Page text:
First the difference between directors and officers is that, while in corporations the roles may be filled by the same individual, (1) the officers are appointed by the directors, (2) the officers have the authority to legally bind the corporation in contracts and other actions, (3) officers are generally not personally liable for the consequences of lawful actions taken by the corporation (though they may have personal liability for unlawful actions).
The duties of directors cover corporate growth and operation with the profit of the shareholders in mind. The directors are bound by the laws of the legal entity under which they are incorporated. Their duties include:
- quality performance and strategic planning
- risk assessment and management
- appointment, oversight and compensation of senior officers, like president, vice presidents, chief executive officer (CEO), chief financial officer (CFO), secretary, and treasurer
- legal compliance
- ethical standards and conduct
- oversight and preparation of annual financial statements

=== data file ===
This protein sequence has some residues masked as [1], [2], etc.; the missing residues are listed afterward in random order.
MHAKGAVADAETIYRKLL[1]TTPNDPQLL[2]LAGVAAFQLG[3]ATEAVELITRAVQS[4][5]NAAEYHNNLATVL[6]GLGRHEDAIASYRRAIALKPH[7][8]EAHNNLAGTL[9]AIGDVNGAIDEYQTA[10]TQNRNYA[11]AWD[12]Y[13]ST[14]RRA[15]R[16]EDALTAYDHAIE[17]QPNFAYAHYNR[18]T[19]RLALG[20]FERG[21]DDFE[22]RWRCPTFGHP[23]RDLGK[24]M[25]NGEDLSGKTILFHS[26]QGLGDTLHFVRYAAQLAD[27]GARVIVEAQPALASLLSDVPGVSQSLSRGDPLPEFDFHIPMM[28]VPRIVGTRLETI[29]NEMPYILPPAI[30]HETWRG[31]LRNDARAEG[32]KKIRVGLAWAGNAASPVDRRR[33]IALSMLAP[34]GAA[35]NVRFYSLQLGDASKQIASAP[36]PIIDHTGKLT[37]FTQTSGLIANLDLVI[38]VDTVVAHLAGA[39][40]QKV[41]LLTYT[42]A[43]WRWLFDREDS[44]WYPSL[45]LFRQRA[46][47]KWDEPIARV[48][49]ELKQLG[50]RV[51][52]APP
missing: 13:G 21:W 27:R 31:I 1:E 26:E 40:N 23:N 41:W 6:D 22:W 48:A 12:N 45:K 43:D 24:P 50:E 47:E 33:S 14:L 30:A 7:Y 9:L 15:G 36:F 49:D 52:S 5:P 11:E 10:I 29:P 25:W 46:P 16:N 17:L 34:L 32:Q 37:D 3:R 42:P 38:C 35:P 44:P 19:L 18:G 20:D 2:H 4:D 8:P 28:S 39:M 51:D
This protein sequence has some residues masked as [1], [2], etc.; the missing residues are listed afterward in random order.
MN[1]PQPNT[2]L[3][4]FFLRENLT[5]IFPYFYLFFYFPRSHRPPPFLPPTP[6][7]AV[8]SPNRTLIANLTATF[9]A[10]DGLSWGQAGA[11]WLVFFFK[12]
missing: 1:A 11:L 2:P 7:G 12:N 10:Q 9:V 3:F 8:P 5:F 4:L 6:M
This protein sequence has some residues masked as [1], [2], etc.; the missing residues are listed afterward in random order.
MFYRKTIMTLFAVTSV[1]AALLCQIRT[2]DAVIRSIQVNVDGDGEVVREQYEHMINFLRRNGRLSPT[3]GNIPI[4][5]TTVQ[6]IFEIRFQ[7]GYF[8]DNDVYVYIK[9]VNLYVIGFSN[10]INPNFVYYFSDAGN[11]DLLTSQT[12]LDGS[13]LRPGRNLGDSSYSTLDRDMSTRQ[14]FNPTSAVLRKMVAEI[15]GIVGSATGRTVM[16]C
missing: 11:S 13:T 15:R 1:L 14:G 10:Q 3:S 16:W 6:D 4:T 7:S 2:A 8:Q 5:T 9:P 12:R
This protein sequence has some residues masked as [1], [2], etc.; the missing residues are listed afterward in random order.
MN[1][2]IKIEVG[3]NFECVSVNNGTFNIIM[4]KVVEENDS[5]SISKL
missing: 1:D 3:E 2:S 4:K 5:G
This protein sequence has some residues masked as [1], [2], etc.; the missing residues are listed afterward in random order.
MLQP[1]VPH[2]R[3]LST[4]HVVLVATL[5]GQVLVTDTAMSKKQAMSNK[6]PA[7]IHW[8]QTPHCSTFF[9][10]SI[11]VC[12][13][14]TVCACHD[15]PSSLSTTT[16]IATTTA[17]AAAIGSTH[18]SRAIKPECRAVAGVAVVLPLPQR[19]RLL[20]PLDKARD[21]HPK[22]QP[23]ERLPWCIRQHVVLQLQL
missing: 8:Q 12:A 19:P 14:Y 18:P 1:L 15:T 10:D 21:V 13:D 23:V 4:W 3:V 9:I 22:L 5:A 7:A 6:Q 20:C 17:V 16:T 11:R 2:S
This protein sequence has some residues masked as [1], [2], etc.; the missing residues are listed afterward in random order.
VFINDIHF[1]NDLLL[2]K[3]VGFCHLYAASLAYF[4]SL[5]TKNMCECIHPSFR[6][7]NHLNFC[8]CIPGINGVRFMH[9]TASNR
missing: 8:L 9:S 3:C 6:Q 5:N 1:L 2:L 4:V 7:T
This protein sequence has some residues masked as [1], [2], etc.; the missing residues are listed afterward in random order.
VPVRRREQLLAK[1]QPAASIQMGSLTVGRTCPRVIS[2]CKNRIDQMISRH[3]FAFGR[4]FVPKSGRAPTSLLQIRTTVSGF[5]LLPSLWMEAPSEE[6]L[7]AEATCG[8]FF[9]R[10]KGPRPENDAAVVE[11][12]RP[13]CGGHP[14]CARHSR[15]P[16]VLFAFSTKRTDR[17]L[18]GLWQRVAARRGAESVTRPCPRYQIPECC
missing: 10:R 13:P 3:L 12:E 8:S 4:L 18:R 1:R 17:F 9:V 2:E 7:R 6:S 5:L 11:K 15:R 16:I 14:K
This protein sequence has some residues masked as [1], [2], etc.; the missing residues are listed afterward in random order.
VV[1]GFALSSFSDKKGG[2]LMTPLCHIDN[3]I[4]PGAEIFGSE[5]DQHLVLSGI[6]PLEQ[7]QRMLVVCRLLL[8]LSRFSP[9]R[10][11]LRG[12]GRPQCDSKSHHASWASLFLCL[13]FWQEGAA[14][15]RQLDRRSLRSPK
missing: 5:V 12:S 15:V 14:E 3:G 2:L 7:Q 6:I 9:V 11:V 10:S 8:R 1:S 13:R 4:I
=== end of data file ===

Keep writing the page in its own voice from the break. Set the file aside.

These duties can be explained, in addition to the comments above about shareholders, by saying that the board of directors establishes the operational, financial growth and moral compasses of a corporation and must provide oversight and planning frameworks from within which to maximize earnings while still being in compliance with legal and ethical necessities. An illustration is the past great controversy over building expansion that might endanger a threatened species of owl in Northern California. The corporation had to weigh corporate expansion, profit and jobs with ethical obligations to ecosystems and the biosphere in taking action and making decisions.
The duties of officers are as varied as their titles. The president and/or CEO are directly under the board of directors and act according to their directions to carry out the day-to-day, near-term and long-term operations and plans for the corporation while being responsible for entering into legal business arrangements, contracts and stock offerings. The CFO and/or treasurer keeps, maintains and authenticates the accuracy of the corporations financial records, on which the board reports annually. The secretary records corporate meetings and other recordable events while also issuing reports to corporate oversight agencies, like the Securities Exchange Commission (SEC). As a single example to illustrate, the CEO will be responsible, under the direction of the board, for determining share offerings and when and how shares will be offered: as a split, as perquisites to officers, as preferred shares, etc.